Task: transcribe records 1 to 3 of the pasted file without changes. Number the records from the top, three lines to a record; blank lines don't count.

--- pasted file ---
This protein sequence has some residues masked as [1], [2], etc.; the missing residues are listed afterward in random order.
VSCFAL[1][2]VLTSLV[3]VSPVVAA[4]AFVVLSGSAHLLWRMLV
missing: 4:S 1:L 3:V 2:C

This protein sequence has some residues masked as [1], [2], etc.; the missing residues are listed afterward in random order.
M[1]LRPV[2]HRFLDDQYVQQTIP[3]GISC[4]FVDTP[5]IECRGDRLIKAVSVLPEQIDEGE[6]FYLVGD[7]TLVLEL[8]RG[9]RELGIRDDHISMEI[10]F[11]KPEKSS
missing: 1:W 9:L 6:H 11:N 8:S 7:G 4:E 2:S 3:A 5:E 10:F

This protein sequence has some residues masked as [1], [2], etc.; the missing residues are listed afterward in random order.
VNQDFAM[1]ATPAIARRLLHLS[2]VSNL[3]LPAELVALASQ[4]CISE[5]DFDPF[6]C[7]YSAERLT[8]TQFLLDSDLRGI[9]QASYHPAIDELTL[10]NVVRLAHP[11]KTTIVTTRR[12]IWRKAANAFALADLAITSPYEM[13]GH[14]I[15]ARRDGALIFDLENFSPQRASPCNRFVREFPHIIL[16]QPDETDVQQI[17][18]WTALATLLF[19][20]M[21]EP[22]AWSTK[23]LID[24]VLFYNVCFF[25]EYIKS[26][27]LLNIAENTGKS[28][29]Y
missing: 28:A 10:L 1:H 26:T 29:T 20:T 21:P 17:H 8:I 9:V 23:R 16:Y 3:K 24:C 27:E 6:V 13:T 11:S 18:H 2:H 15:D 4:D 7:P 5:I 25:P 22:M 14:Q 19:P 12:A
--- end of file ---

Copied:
This protein sequence has some residues masked as [1], [2], etc.; the missing residues are listed afterward in random order.
VSCFAL[1][2]VLTSLV[3]VSPVVAA[4]AFVVLSGSAHLLWRMLV
missing: 4:S 1:L 3:V 2:C

This protein sequence has some residues masked as [1], [2], etc.; the missing residues are listed afterward in random order.
M[1]LRPV[2]HRFLDDQYVQQTIP[3]GISC[4]FVDTP[5]IECRGDRLIKAVSVLPEQIDEGE[6]FYLVGD[7]TLVLEL[8]RG[9]RELGIRDDHISMEI[10]F[11]KPEKSS
missing: 1:W 9:L 6:H 11:N 8:S 7:G 4:E 2:S 3:A 5:E 10:F

This protein sequence has some residues masked as [1], [2], etc.; the missing residues are listed afterward in random order.
VNQDFAM[1]ATPAIARRLLHLS[2]VSNL[3]LPAELVALASQ[4]CISE[5]DFDPF[6]C[7]YSAERLT[8]TQFLLDSDLRGI[9]QASYHPAIDELTL[10]NVVRLAHP[11]KTTIVTTRR[12]IWRKAANAFALADLAITSPYEM[13]GH[14]I[15]ARRDGALIFDLENFSPQRASPCNRFVREFPHIIL[16]QPDETDVQQI[17][18]WTALATLLF[19][20]M[21]EP[22]AWSTK[23]LID[24]VLFYNVCFF[25]EYIKS[26][27]LLNIAENTGKS[28][29]Y
missing: 28:A 10:L 1:H 26:T 29:T 20:T 21:P 17:H 8:I 9:V 23:R 16:Y 3:K 24:C 27:E 6:V 13:T 11:S 18:H 2:H 15:D 4:D 7:P 5:I 25:P 22:M 14:Q 19:P 12:A